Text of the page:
The Earth’s damaged ozone layer, essential to preserving life on the planet, is expected to be fully recovered within a few decades. This is the latest achievement of a global campaign by governments to cease using chemicals that had been depleting the upper atmosphere’s most important layer.
According to a new United Nations-backed assessment, the Earth’s ozone layer is on course to fully regenerate within decades as ozone-depleting chemicals are phased out worldwide.
The planet is protected from dangerous UV rays by the ozone layer. But since the late 1980s, ozone-depleting compounds like chlorofluorocarbons, sometimes known as CFCs, frequently found in refrigerators, aerosols, and solvents, have raised concerns about a hole in this shield.
On track to full recovery
According to a United Nations-backed group of experts, the Earth’s protective ozone layer is expected to rebound within four decades and close an ozone hole first spotted in the 1980s.
The scientific assessment’s conclusions, which are released every four years, are in line with the landmark Montreal Protocol of 1987, which forbade the manufacturing and consumption of substances that deplete the ozone layer of the earth.
The phase-out of approximately 99% of the prohibited ozone-depleting compounds is confirmed in the quadrennial assessment report of the UN-backed Scientific Assessment Panel to the Montreal Protocol on Ozone Depleting Substances. Thus, the Montreal Protocol has been successful in protecting the ozone layer, resulting in a noticeable recovery of the ozone layer in the high stratosphere and a reduction in the amount of ultraviolet (UV) radiation that humans are exposed to.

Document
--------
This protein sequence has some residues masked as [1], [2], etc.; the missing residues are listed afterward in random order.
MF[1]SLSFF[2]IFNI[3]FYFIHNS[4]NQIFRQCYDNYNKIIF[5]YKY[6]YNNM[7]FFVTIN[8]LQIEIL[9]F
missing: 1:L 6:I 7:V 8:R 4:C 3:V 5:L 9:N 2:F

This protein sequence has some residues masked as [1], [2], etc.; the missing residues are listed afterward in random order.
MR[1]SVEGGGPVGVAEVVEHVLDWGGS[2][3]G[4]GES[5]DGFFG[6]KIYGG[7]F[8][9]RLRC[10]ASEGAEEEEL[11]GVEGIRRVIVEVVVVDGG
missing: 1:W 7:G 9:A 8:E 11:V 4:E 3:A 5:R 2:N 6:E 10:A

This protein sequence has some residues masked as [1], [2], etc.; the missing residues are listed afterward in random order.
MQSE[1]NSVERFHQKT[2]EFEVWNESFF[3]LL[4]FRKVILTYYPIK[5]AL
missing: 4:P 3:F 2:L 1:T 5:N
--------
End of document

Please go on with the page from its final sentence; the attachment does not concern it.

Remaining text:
If present policies are followed, it is anticipated that the ozone layer will return to 1980 levels (before the ozone hole appeared) by 2066 over the Antarctic, 2045 over the Arctic, and 2040 for the rest of the planet. Particularly between 2019 and 2021, changes in the Antarctic ozone hole’s extent were mostly caused by weather. But since 2000, the size and depth of the Antarctic ozone hole have been gradually increasing.
Decline of CFC-11
According to Martyn Chipperfield, a professor at the University of Leeds and member of the scientific panel, the recent decline in levels of the chemical known as CFC-11, in particular, which until recently had been observed at higher-than-expected levels and traced to China, is evidence that societies can work together to address a perplexing environmental problem.
CFC-11 was created for the first time a century ago and was once widely used as a refrigerant and in foam insulation. CFC-11 and related substances, generally known as chlorofluorocarbons, deplete ozone, which protects people, plants, and animals from UV radiation from the sun that can cause skin cancer and other problems. The Montreal Protocol, a significant environmental agreement that went into force in 1989, forbade the use of chlorofluorocarbons.
Ozone levels between the polar regions should return to pre-1980 levels by 2040 if nations maintain their prohibitions on chlorofluorocarbons and other pollutants. By 2045 in the Arctic and roughly 2066 in Antarctica, ozone holes, or areas of higher depletion, that commonly emerge near the South Pole and, less frequently, near the North Pole, should also recover.